Fabio's Mom's Meatballs
This is probably the best meatball you ever had in your life, or perhaps second only to the one your grandma makes. It's certainly easier, because there is no bothering Grandma here. The best thing about these meatballs is that they stay super moist regardless of how much you cook or overcook them. The tomato sauce preserves the moisture. Everything about meatÂ¬balls calls for soft and moist. Everything about cooking something in the oven calls for hot and dry. Soft and moist does not go with hot and dry, so meatballs should cooked on the stovetop in marinara sauce.
Place all ingredients except the tomato sauce, the parsley, and the extra-virgin olive oil in a medium-size bowl and mix thoroughly by hand until they are completely combined and the mixture is uniformly firm. Coat your hands in olive oil, and form balls slightly bigger than a golf ball.
Heat the tomato sauce in a saucepan over medium heat, then drop the meatballs into the sauce and add enough water to allow the sauce to reduce and simmer but not so much that the sauce is totally liquid. Cook for about 10 minutes on one side, then turn the meatballs over, add some more water, and cook for another 10 minutes, using a spoon to cover the meatballs with the sauce as they simmer. Remove from heat and let rest for 5 minutes.
Serve with chopped parsley, salt and pepper, more Parmigiano-Reggiano, and a drizzle of extra-virgin olive oil, of course!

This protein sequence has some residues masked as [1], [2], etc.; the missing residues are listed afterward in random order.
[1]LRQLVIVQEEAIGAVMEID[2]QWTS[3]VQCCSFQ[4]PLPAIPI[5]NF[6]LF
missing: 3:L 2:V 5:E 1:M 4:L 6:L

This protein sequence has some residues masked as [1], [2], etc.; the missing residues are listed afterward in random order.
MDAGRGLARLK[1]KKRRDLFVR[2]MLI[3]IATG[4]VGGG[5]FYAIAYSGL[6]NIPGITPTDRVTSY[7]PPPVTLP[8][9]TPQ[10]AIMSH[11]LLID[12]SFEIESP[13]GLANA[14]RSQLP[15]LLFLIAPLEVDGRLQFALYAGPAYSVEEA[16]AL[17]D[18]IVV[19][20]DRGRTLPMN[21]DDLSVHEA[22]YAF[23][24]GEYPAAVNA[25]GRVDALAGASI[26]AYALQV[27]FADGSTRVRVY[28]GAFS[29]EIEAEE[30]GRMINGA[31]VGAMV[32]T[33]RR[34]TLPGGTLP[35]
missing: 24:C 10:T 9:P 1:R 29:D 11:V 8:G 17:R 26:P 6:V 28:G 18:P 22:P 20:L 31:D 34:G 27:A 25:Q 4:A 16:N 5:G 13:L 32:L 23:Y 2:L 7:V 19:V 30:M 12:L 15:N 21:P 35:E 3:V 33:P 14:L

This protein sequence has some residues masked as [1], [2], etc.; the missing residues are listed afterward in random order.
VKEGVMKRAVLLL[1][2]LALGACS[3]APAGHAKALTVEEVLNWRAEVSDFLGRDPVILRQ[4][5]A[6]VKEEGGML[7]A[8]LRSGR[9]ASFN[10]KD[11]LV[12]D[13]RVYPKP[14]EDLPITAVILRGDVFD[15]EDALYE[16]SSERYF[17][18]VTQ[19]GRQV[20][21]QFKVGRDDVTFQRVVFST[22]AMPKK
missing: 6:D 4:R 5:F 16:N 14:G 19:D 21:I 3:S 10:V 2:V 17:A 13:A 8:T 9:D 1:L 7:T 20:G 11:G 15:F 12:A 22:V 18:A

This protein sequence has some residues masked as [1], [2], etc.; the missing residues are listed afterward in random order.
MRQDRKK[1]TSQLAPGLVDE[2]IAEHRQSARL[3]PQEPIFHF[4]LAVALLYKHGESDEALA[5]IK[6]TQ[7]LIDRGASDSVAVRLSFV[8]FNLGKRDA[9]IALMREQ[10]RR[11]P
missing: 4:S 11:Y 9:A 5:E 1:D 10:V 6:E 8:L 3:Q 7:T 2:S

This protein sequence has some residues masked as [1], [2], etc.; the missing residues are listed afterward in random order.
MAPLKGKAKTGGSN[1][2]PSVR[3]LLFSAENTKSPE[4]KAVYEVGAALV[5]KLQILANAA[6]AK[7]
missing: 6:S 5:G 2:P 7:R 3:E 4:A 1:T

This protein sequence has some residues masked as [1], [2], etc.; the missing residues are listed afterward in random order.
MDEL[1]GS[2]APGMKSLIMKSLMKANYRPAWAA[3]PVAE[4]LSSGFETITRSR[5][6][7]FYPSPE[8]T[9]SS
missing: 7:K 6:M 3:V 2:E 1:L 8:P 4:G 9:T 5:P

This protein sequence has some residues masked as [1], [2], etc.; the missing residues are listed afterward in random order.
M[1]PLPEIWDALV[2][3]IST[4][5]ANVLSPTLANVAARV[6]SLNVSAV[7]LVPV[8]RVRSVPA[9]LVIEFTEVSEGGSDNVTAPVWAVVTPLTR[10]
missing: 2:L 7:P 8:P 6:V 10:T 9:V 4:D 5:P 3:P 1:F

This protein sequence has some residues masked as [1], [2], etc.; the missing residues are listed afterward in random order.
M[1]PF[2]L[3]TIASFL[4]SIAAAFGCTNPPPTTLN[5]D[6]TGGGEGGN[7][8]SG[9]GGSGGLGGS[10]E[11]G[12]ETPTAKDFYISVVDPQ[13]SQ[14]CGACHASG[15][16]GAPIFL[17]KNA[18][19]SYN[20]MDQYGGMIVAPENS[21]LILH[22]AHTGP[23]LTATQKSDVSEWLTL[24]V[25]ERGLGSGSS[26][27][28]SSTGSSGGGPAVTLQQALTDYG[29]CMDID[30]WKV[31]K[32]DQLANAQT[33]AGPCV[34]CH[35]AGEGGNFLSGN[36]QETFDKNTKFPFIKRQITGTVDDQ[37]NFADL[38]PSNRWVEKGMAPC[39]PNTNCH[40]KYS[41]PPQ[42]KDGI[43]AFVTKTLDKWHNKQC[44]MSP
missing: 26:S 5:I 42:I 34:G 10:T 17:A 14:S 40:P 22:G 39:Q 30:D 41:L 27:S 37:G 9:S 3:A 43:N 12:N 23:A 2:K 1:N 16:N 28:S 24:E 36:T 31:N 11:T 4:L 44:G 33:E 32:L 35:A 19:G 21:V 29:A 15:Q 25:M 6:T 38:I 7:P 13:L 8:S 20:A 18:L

TIP: Don't waste expensive cuts of meat on meatballs! If prepared correctly, a cheaper cut of meat like beef shoulder/chuck, or even scraps will work perfectly.
For the tomato sauce:
Smash the garlic with the back of a knife. Place the garlic and 5 tableÂ¬spoons of olive oil in a saucepan and cook over medium heat until the garlic is golden brown. Add the tomatoes and generous pinches of salt and pepper.
Cook over medium-high heat until the sauce is thick and no longer watery, about 10â€“15 minutes. Add the remaining 3 tablespoons of olive oil and turn the heat to high. Stir, crushing the tomatoes with the back of a wooden spoon. Cook until the oil turns red, then turn off the heat and add the basil at the very end.
From FABIO'S ITALIAN KITCHEN by Fabio Viviani. Copyright Â© 2013,
VF Legacy, LLC. Published by Hyperion in April 2013. Available wherever books are sold. All Rights Reserved.
This recipe was styled by chef Karen Pickus for Good Morning America.